BUDIMPEŠTANSKE
KUĆE SA ŽUTOM ZVEZDOM

MESTO: Donja galerija ULUS-a
ADRESA: Knez Mihajlova 37
OTVARANJE: 17:30 09.03.2019.
DATUM: 09 – 31.03.

“Ove fotografije ulaza pokazuju nam otvore ka hektičnom gradskom pejzažu koji je obeležen nagomilanim dokazima o ljidskom stanovanju, ali gde su individualni životi primetni samo u njihovom odsustvu”. Kaže Dr Gven Džons (Arhiva fonda za otvoreno društvo, Budimpešta) u tekstu za izložbu. Fotografije Najdžela Svona beleže savremene ulaze zgrada u Budimpešti koji su nekada bili obeleženi žutom zvezdom i gde su jevrejske porodice bile bile ‘smeštene’ pre deportacije u logore smrti u poljskoj na kraju drugog svetskog rata. Tragovi vezani za ovu praksu su skoro u potpunosti nestali pa su čak i arhivski podatci vrlo oskudni. Irski fotograf Najdžel Svon, dugogodišnji stanovnik Budimpešte, nabasao je na listu ovih zgrada, dokumentovao ih i stvorio jedinstvene dokaze o njihovom postojanju. Bilo ih je više od 2000 i u njima je bilo smešteno oko 220.000 ljudi ali Nigel je za potrebe izlozbe odabrao 20 fotografija. Na njima vidimo obična gradska vrata u različitim stadijumima dekadekncije i očuvanosti ali ono što nedostaje su ljudi. Ova izložba nam otvara mogućnost suočavanja sa ‘posledicama zverstava u savremenim urbanim sredinama.’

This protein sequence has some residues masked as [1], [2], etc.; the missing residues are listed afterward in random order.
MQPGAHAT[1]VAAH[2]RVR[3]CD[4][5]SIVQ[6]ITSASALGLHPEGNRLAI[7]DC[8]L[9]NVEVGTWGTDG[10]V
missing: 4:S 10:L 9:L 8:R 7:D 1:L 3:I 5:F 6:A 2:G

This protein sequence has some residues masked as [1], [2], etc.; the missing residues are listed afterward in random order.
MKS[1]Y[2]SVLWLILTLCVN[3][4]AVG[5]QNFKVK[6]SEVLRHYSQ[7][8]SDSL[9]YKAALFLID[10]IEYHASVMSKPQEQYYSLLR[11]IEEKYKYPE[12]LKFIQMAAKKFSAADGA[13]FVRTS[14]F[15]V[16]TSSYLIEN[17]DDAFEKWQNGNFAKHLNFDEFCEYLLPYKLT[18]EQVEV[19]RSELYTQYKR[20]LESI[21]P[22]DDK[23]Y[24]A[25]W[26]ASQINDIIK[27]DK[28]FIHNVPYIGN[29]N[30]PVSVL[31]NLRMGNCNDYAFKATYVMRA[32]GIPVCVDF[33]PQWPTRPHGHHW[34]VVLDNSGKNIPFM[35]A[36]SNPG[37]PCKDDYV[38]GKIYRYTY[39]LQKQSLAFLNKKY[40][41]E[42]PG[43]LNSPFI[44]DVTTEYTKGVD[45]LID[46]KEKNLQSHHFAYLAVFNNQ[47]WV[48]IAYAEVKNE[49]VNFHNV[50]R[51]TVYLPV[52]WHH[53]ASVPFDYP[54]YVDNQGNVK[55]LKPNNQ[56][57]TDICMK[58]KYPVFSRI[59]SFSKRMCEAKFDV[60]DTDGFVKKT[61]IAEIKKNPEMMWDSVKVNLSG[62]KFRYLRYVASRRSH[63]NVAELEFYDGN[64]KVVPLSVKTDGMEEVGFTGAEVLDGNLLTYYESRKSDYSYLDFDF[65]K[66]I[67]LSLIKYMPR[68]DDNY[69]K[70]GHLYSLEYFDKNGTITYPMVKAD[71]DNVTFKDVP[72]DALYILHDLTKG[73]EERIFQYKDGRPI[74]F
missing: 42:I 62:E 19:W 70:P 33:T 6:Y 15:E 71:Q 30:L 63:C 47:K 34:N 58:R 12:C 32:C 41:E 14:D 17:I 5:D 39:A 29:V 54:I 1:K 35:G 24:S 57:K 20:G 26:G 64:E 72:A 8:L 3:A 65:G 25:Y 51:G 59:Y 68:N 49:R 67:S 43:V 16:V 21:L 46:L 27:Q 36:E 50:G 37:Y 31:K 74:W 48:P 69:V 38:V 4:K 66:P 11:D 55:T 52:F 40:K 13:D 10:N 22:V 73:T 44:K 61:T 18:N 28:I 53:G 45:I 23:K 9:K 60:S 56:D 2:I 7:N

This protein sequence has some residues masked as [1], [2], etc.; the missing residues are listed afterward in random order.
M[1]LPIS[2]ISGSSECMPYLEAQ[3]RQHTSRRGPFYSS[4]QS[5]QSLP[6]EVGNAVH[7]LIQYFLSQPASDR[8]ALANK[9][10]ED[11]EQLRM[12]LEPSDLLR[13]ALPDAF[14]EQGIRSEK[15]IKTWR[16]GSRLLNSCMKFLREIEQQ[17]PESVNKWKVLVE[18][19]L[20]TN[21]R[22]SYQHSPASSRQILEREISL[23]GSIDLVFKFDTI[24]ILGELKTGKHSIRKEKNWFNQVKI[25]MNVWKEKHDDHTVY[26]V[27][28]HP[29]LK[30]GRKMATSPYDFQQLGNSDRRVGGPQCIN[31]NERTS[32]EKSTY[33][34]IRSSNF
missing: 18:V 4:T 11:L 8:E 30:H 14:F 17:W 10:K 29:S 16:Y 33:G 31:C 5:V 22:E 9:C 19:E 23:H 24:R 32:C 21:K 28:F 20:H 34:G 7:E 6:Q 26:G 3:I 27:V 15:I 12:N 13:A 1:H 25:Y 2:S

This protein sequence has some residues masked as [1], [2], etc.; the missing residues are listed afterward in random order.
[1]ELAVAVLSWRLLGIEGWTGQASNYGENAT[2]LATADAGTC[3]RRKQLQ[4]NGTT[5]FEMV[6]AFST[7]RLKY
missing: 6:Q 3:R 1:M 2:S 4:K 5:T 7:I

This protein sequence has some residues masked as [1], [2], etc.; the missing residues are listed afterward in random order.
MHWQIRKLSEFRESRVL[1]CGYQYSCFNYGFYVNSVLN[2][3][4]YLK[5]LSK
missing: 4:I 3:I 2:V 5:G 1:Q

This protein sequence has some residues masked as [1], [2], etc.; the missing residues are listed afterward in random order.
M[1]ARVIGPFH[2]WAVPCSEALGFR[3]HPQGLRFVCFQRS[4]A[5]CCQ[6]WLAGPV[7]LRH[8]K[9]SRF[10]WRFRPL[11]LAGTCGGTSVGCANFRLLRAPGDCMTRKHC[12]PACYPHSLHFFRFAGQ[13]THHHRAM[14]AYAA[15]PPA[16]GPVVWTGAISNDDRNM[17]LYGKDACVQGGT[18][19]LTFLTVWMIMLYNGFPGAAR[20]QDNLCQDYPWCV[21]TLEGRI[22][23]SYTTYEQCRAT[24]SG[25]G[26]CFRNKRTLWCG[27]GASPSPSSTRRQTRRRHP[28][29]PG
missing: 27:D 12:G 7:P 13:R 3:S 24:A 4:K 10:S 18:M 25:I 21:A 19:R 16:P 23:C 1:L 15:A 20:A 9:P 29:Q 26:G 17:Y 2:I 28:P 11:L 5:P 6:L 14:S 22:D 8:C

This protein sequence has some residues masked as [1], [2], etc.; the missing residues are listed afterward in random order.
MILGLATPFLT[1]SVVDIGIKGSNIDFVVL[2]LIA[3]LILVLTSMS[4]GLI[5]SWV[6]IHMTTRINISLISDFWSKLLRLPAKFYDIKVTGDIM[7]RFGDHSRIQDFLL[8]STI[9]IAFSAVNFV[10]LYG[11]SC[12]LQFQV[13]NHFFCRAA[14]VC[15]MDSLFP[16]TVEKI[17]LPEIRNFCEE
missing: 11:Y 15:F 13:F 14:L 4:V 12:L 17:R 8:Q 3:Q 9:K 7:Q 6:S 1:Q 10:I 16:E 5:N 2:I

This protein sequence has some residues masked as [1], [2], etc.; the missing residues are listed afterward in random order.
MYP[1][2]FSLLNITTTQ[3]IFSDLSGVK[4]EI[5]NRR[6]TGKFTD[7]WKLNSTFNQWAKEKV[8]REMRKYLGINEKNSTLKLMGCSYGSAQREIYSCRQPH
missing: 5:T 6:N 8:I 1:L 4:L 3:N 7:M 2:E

YELLOW STAR
HOUSES OF BUDAPEST

VENUE: ULUS Gallery
ADDRESS: Knez Mihajlova 37
OPENING: 17:30 09.03.2019.
DATE: 09 – 31.03.

“These photographs of house entrances present us with openings in the hectic cityscape, inscribed with accumulated evidence of human inhabitation, but where individual lives are noticeable only in their absence: there are no people”, writes Dr Gwen Jones, Open Society Archives, Budapest, in her description of the Yellow Star Houses of Budapest photography exhibition. Nigel Swann’s photography captures the entrances to buildings in Budapest today, but which were once marked by a yellow star and where Jewish families were relocated before deportation the death camps in Poland at the end of WWII, “Evidence of the Yellow Star Houses has almost completely disappeared and archival sources are extremely rare. Irish photographer Nigel Swan, a long-term resident of Budapest, obtained the list of these houses, documented them and created a unique record of their existence today. Of the more than 2000 buildings that once housed over 220.000 people, Nigel has chosen twenty prints for this exhibition. Through these images we can see the regular city doors in different stages of decay but what is missing in the photos are people. This exhibition give us a possibility of confronting the “afterlife of atrocity in the contemporary urban environment”.